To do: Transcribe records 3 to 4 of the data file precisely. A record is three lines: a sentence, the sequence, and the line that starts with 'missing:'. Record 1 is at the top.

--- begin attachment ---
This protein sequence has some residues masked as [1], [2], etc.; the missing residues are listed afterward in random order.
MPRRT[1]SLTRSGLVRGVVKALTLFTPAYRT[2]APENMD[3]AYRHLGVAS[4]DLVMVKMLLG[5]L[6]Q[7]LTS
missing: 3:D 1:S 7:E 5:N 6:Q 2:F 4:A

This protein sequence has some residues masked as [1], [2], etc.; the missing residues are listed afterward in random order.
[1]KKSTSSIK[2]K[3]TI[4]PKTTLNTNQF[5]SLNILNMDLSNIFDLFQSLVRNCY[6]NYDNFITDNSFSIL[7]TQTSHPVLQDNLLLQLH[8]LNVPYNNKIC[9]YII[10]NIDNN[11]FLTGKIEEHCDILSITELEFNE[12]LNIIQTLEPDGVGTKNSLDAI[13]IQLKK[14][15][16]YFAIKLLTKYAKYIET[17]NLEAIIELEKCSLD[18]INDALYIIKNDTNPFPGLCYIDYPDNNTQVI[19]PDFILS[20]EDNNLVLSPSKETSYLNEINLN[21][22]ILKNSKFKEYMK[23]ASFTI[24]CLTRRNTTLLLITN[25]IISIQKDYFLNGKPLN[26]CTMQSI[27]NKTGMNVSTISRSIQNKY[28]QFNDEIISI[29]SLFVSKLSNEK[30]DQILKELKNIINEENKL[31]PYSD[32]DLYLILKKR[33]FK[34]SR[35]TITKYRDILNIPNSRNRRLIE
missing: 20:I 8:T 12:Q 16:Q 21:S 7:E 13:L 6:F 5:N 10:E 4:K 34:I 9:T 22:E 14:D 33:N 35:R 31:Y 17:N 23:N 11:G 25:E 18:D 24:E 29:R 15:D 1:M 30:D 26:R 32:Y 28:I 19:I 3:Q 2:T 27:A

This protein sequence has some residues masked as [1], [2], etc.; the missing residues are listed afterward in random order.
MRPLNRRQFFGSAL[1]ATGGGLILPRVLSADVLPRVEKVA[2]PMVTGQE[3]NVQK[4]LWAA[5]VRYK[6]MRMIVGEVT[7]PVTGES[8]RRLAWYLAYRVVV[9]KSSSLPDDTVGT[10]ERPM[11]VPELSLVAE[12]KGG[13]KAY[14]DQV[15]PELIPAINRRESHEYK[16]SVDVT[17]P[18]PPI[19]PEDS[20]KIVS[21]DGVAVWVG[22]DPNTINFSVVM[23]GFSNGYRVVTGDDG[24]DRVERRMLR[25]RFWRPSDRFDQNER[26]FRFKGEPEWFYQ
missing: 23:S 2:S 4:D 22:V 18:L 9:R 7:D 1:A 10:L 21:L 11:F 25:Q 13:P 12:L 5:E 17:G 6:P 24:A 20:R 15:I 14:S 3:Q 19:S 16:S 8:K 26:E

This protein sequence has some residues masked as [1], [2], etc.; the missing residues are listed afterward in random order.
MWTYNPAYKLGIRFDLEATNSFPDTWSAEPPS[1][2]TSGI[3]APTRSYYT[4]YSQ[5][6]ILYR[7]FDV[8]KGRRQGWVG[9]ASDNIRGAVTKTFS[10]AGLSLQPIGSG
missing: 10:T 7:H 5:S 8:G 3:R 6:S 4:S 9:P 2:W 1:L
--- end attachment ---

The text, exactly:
This protein sequence has some residues masked as [1], [2], etc.; the missing residues are listed afterward in random order.
MRPLNRRQFFGSAL[1]ATGGGLILPRVLSADVLPRVEKVA[2]PMVTGQE[3]NVQK[4]LWAA[5]VRYK[6]MRMIVGEVT[7]PVTGES[8]RRLAWYLAYRVVV[9]KSSSLPDDTVGT[10]ERPM[11]VPELSLVAE[12]KGG[13]KAY[14]DQV[15]PELIPAINRRESHEYK[16]SVDVT[17]P[18]PPI[19]PEDS[20]KIVS[21]DGVAVWVG[22]DPNTINFSVVM[23]GFSNGYRVVTGDDG[24]DRVERRMLR[25]RFWRPSDRFDQNER[26]FRFKGEPEWFYQ
missing: 23:S 2:S 4:D 22:V 18:L 9:R 7:D 1:A 10:L 21:L 11:F 25:Q 13:P 12:L 5:E 17:G 6:P 24:A 20:R 15:I 14:S 3:Q 19:S 16:S 8:K 26:E

This protein sequence has some residues masked as [1], [2], etc.; the missing residues are listed afterward in random order.
MWTYNPAYKLGIRFDLEATNSFPDTWSAEPPS[1][2]TSGI[3]APTRSYYT[4]YSQ[5][6]ILYR[7]FDV[8]KGRRQGWVG[9]ASDNIRGAVTKTFS[10]AGLSLQPIGSG
missing: 10:T 7:H 5:S 8:G 3:R 6:S 4:S 9:P 2:W 1:L